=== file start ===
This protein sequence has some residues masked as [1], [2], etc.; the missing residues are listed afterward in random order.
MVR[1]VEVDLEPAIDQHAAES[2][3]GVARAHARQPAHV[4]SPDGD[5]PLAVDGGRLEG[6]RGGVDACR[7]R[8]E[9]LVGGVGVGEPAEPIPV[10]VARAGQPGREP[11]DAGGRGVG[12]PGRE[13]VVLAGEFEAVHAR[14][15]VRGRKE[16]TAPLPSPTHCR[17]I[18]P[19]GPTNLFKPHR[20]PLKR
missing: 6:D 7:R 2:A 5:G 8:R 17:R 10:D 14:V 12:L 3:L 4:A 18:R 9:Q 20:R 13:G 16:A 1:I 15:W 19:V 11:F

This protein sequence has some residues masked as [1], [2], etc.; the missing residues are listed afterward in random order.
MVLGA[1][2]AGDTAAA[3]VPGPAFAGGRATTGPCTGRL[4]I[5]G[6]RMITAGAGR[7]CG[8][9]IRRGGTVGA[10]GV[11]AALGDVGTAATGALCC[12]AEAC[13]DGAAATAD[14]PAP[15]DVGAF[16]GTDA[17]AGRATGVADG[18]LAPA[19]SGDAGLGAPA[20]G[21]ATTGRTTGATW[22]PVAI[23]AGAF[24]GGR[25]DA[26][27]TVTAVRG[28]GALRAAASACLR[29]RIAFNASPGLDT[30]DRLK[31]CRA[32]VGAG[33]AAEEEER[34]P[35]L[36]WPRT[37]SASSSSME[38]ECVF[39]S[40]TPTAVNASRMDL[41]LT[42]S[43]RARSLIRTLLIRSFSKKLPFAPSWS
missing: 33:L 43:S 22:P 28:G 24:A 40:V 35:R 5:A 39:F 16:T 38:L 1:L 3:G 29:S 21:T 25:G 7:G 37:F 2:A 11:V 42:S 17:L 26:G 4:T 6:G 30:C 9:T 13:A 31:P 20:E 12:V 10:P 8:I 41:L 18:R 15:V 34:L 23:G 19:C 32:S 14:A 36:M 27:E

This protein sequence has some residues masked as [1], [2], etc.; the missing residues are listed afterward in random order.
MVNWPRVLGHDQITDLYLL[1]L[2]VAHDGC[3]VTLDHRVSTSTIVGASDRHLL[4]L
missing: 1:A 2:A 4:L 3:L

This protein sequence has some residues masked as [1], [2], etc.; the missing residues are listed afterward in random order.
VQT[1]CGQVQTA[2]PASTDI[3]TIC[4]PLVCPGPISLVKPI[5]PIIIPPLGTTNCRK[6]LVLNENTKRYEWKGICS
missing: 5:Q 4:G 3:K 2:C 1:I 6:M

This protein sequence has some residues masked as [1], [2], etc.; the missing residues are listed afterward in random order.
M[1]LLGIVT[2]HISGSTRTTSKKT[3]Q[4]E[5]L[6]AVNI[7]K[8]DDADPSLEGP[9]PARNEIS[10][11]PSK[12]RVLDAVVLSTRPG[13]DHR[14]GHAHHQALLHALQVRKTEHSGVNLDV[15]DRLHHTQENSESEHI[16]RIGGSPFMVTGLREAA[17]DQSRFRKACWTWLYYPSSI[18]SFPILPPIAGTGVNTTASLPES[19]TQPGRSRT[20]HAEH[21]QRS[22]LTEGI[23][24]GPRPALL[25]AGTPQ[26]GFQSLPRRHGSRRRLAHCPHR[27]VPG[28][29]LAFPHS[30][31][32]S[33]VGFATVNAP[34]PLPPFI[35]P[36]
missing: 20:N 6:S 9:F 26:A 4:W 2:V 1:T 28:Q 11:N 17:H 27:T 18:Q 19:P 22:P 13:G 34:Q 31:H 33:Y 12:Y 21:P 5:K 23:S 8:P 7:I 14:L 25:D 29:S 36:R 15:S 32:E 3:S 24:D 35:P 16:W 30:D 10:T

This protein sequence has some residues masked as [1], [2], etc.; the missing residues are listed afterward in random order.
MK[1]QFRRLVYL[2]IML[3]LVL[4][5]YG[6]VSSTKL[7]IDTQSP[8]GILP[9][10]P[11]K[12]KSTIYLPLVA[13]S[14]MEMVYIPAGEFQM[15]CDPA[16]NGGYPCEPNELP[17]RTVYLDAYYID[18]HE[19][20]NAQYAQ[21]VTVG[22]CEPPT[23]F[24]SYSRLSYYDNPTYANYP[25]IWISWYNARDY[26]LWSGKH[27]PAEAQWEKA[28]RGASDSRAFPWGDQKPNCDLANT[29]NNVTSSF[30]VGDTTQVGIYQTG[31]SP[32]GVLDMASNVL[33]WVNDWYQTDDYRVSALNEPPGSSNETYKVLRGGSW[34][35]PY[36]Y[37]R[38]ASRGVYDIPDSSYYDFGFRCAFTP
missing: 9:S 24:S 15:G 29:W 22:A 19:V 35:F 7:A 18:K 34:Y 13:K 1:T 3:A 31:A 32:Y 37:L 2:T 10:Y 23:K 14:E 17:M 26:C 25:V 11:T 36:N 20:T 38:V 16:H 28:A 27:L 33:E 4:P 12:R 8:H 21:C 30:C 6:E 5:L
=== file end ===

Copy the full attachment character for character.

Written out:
This protein sequence has some residues masked as [1], [2], etc.; the missing residues are listed afterward in random order.
MVR[1]VEVDLEPAIDQHAAES[2][3]GVARAHARQPAHV[4]SPDGD[5]PLAVDGGRLEG[6]RGGVDACR[7]R[8]E[9]LVGGVGVGEPAEPIPV[10]VARAGQPGREP[11]DAGGRGVG[12]PGRE[13]VVLAGEFEAVHAR[14][15]VRGRKE[16]TAPLPSPTHCR[17]I[18]P[19]GPTNLFKPHR[20]PLKR
missing: 6:D 7:R 2:A 5:G 8:R 17:R 10:D 14:V 12:L 3:L 4:A 18:R 9:Q 20:R 13:G 16:A 1:I 15:W 19:V 11:F

This protein sequence has some residues masked as [1], [2], etc.; the missing residues are listed afterward in random order.
MVLGA[1][2]AGDTAAA[3]VPGPAFAGGRATTGPCTGRL[4]I[5]G[6]RMITAGAGR[7]CG[8][9]IRRGGTVGA[10]GV[11]AALGDVGTAATGALCC[12]AEAC[13]DGAAATAD[14]PAP[15]DVGAF[16]GTDA[17]AGRATGVADG[18]LAPA[19]SGDAGLGAPA[20]G[21]ATTGRTTGATW[22]PVAI[23]AGAF[24]GGR[25]DA[26][27]TVTAVRG[28]GALRAAASACLR[29]RIAFNASPGLDT[30]DRLK[31]CRA[32]VGAG[33]AAEEEER[34]P[35]L[36]WPRT[37]SASSSSME[38]ECVF[39]S[40]TPTAVNASRMDL[41]LT[42]S[43]RARSLIRTLLIRSFSKKLPFAPSWS
missing: 33:L 43:S 22:P 28:G 24:A 40:V 35:R 5:A 39:F 16:T 38:L 1:L 3:G 29:S 21:T 25:G 7:G 37:F 2:A 11:V 42:S 17:L 26:G 4:T 6:G 30:C 9:T 13:A 31:P 20:E 12:V 10:P 8:I 41:L 18:R 15:V 34:L 23:G 19:C 32:S 14:A 36:M 27:E

This protein sequence has some residues masked as [1], [2], etc.; the missing residues are listed afterward in random order.
MVNWPRVLGHDQITDLYLL[1]L[2]VAHDGC[3]VTLDHRVSTSTIVGASDRHLL[4]L
missing: 1:A 2:A 4:L 3:L

This protein sequence has some residues masked as [1], [2], etc.; the missing residues are listed afterward in random order.
VQT[1]CGQVQTA[2]PASTDI[3]TIC[4]PLVCPGPISLVKPI[5]PIIIPPLGTTNCRK[6]LVLNENTKRYEWKGICS
missing: 5:Q 4:G 3:K 2:C 1:I 6:M

This protein sequence has some residues masked as [1], [2], etc.; the missing residues are listed afterward in random order.
M[1]LLGIVT[2]HISGSTRTTSKKT[3]Q[4]E[5]L[6]AVNI[7]K[8]DDADPSLEGP[9]PARNEIS[10][11]PSK[12]RVLDAVVLSTRPG[13]DHR[14]GHAHHQALLHALQVRKTEHSGVNLDV[15]DRLHHTQENSESEHI[16]RIGGSPFMVTGLREAA[17]DQSRFRKACWTWLYYPSSI[18]SFPILPPIAGTGVNTTASLPES[19]TQPGRSRT[20]HAEH[21]QRS[22]LTEGI[23][24]GPRPALL[25]AGTPQ[26]GFQSLPRRHGSRRRLAHCPHR[27]VPG[28][29]LAFPHS[30][31][32]S[33]VGFATVNAP[34]PLPPFI[35]P[36]
missing: 20:N 6:S 9:F 26:A 4:W 2:V 1:T 28:Q 11:N 17:H 27:T 18:Q 19:P 22:P 13:G 34:Q 31:H 33:Y 12:Y 21:P 5:K 23:S 8:P 7:I 14:L 25:D 29:S 36:R 15:S 32:E 3:S 24:D 35:P 16:W 30:D 10:T

This protein sequence has some residues masked as [1], [2], etc.; the missing residues are listed afterward in random order.
MK[1]QFRRLVYL[2]IML[3]LVL[4][5]YG[6]VSSTKL[7]IDTQSP[8]GILP[9][10]P[11]K[12]KSTIYLPLVA[13]S[14]MEMVYIPAGEFQM[15]CDPA[16]NGGYPCEPNELP[17]RTVYLDAYYID[18]HE[19][20]NAQYAQ[21]VTVG[22]CEPPT[23]F[24]SYSRLSYYDNPTYANYP[25]IWISWYNARDY[26]LWSGKH[27]PAEAQWEKA[28]RGASDSRAFPWGDQKPNCDLANT[29]NNVTSSF[30]VGDTTQVGIYQTG[31]SP[32]GVLDMASNVL[33]WVNDWYQTDDYRVSALNEPPGSSNETYKVLRGGSW[34][35]PY[36]Y[37]R[38]ASRGVYDIPDSSYYDFGFRCAFTP
missing: 9:S 24:S 15:G 29:W 22:A 19:V 35:F 7:A 18:K 34:Y 13:K 1:T 3:A 31:A 32:Y 37:L 2:T 10:Y 23:K 14:E 17:M 26:C 25:V 11:T 36:N 20:T 38:V 16:H 28:A 27:L 33:E 4:P 12:R 8:H 21:C 30:C 6:E 5:L